In the past three years, I’ve summited more than one hundred peaks on my list, and I’ve categorized them based on their type – which makes it easier to make recommendations to friends. When it comes to aesthetic ridge scrambles on Vancouver Island, Mount Abraham is among the best; for anyone interested in easy scrambles, I recommend giving this mountain a try.
On June 3rd we were turned back on our attempt to summit Mount Abraham because of poor visibility, weather, and a misunderstanding of the route description (read more here). But on June 10th, we came ready with a better understanding of the route and a burning desire to outrun the impending weather due in the afternoon.
Total Distance: 11.6 km
Starting Elevation: 784 m
Maximum Elevation: 1702 m
Total Elevation Gain: 1103 m
Total Time: 6 hours, 30 minutes
Immediately out of the Jeep we found our biggest surprise of the day: the twelve-foot-high alder grove that covered the road the week before had been given a fresh haircut — thank you, hiking angel! This new path allowed our group of three to reach the end of the road quickly and then head over the creek, up the west-facing slope to the Adam Creek Valley, past the lake, and south up the gully to the saddle on the ridge (1480m).
We took our first break at the saddle, revelling in the view we were denied the week before. Today, the forms of Schoen, Adam, and Maquilla were evident across the valley from us. After our snack, we followed the west ridge up to the sub-summit. We paused on the shoulder to take in the view of the wall that forms the next bump on the ridge, another feature we couldn’t see the day before. It looked dominating, but thanks to the trip report we knew what to do. We dropped off the west side of the notch, descended around the base of the craggy pinnacle, and back up to the notch on the other side.
Standing at the notch, we were faced with an exposed step up. Phil scrambled it without a thought, but I needed at least two or three before I grabbed a hold and put my back to the 50-metre drop immediately behind me. One or two easy movements brought me to the top of the rock and through a small but dense thicket of snow-slathered alpine fir –cold!!– then down and up the next section of rock, where we trended to our right. Phil opted for a direct route straight up some rocks, but I opted for the easier, although much bushier, route to the same endpoint.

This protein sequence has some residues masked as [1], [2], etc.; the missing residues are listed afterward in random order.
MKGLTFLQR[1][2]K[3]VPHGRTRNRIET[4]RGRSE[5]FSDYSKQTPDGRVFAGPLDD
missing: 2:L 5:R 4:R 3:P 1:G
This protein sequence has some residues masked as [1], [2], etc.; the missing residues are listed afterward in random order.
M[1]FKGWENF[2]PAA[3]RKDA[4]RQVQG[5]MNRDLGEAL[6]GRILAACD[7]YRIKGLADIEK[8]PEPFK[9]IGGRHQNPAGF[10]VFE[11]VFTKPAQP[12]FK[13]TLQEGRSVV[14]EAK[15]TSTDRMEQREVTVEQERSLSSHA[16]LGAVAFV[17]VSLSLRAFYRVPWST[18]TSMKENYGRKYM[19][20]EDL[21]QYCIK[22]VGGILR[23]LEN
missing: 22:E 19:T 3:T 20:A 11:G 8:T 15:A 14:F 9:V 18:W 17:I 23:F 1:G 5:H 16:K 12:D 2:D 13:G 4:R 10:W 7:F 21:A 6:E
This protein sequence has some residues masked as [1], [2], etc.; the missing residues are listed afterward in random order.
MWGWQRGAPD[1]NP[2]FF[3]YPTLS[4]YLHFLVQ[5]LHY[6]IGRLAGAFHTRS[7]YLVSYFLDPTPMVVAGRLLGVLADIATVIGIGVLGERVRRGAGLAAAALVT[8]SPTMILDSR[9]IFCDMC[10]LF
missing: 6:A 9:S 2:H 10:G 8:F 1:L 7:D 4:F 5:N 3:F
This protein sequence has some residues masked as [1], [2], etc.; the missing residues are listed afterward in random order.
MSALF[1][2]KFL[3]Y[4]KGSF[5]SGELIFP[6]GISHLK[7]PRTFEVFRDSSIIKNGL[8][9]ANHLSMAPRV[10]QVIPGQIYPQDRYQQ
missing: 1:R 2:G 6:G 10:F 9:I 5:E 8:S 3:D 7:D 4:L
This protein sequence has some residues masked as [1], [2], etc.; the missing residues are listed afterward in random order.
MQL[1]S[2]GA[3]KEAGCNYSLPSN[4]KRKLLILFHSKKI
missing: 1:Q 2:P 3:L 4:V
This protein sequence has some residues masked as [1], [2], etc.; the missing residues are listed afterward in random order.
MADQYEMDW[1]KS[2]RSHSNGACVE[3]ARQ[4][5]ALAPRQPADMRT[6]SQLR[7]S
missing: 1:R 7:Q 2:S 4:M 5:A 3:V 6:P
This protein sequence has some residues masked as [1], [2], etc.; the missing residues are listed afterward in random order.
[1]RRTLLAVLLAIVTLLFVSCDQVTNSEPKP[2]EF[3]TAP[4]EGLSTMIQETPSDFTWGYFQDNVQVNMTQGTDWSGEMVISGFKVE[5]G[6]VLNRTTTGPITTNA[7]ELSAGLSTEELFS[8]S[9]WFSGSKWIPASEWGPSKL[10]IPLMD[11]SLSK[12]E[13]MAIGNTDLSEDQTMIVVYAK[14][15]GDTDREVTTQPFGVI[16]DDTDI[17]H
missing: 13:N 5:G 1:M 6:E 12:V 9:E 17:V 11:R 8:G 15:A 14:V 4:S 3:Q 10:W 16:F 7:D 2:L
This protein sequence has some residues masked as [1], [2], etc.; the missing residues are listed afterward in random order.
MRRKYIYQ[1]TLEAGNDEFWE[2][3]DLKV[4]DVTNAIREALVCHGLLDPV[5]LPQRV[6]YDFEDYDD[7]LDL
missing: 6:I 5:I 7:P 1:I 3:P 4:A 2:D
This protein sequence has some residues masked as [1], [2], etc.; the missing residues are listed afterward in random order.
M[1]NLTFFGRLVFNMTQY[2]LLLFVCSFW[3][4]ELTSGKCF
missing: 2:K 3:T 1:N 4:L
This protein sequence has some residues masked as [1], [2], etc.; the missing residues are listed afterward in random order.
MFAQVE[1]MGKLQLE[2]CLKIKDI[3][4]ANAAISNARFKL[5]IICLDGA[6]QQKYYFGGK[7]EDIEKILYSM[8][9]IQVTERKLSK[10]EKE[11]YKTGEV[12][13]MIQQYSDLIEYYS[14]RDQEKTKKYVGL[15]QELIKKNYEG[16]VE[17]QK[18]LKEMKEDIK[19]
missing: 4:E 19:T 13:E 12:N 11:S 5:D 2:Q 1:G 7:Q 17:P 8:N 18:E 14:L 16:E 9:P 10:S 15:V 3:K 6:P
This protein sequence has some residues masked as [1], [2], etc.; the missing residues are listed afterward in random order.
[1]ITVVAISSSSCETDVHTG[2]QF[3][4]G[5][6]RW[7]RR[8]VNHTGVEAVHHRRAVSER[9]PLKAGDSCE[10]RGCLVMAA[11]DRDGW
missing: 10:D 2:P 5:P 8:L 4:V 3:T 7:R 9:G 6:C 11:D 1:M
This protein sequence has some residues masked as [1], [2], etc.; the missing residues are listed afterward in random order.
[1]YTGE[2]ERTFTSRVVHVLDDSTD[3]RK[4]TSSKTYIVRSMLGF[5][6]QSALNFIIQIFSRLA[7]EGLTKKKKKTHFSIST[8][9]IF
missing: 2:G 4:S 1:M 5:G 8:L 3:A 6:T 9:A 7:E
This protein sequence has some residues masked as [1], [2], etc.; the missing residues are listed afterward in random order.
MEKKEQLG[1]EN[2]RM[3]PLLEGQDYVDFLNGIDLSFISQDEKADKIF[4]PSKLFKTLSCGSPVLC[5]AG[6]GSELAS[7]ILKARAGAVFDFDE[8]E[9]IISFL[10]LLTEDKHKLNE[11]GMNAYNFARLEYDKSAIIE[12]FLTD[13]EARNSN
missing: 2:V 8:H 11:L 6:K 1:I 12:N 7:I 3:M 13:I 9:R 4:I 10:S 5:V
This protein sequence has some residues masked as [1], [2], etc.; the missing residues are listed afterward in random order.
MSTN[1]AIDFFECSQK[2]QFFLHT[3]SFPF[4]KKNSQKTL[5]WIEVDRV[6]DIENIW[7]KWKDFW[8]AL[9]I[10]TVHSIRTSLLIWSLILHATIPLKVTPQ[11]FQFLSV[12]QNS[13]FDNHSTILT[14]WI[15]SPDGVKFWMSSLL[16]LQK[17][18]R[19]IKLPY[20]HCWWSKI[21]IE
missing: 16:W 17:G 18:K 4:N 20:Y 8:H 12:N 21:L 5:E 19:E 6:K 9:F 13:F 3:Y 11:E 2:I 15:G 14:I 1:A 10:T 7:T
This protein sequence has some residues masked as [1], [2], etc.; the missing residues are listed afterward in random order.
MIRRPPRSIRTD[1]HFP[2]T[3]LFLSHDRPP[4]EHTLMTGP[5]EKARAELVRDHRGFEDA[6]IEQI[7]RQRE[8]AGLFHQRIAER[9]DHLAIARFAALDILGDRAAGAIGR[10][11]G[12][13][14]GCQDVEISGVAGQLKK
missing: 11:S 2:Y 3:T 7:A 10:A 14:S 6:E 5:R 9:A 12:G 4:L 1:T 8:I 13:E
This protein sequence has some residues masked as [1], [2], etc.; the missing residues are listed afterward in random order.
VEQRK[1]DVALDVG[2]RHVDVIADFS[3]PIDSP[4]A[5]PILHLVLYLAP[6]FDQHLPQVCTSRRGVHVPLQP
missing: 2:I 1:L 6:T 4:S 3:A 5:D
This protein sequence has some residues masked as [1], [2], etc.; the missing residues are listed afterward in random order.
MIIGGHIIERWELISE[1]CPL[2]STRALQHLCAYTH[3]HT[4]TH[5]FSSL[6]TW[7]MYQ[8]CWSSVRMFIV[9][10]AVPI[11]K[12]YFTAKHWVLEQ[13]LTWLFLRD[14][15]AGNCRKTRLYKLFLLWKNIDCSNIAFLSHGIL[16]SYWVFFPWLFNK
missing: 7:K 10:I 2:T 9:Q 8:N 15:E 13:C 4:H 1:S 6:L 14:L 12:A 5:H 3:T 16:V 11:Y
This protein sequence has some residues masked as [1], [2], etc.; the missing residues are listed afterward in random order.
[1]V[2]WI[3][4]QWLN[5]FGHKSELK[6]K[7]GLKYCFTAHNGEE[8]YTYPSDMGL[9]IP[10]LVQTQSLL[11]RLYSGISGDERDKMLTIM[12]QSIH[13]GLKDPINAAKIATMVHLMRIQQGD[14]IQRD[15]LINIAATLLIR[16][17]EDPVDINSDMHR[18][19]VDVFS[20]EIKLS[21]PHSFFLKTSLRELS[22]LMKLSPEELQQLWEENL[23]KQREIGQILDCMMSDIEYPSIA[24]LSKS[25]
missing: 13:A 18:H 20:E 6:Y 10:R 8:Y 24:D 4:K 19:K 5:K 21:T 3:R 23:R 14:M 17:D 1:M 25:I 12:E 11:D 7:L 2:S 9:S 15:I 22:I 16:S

By this time, I thought we were ascending the final slope to the summit of Mount Abraham, but when we crested the bump I could see that the ridge carried on over a series of rolling bumps. It was only a few minutes later that I made the final hike up a short section of snow to the summit.
We had an awesome view down into the Temptation Creek valley, and Schoen Lake stretched out below us. The peaks beyond the valley looked beautiful, but I was captivated by the east ridge leading away from Mount Abraham. The craggy points of the ridge rose out of the snow laying on the north slope. Although it looks aesthetically pleasing, I’d wager it’s a navigational nightmare!
As for the weather, we didn’t manage to outrun it. On our way to the summit, we got caught up in another June-uary snowfall. But the combination of snow and sun breaking through the clouds while we were on the ridge meant that we were never cold.
It was still early in the day, and none of us was overly excited about scrambling down our ascent route, so we took a risk and used an unknown route back down to the lake. Israel scouted ahead and found a few options for us to explore. He found a steep gully descending into the cirque below the northwest and west ridges (we looked down into that on our way up to the summit), but we could see a moat at the bottom that looked menacing. Instead, we tried descending the bushy ledges, hoping we could scramble down and avoid the steep snow gully.
It was a foray that ended with us looking precariously over the edge of the bluff while holding onto an azalea. We returned to the gully and slowly kicked our way down to the moat, then hopped onto the rock on the left side of the gully and walked off onto the snow of the cirque.
With the worst of the terrain behind us, we quickly navigated through the terrain (debris told me it was a common avalanche path) and down through the steep forest to intersect our ascent route above the lake.
If you’re considering this route and wondering which option would be best for you, decide what you like better: a choss-filled gully, or light exposed scrambling. If you’re keen on the scrambling, take the east ridge approach – you won’t regret it.
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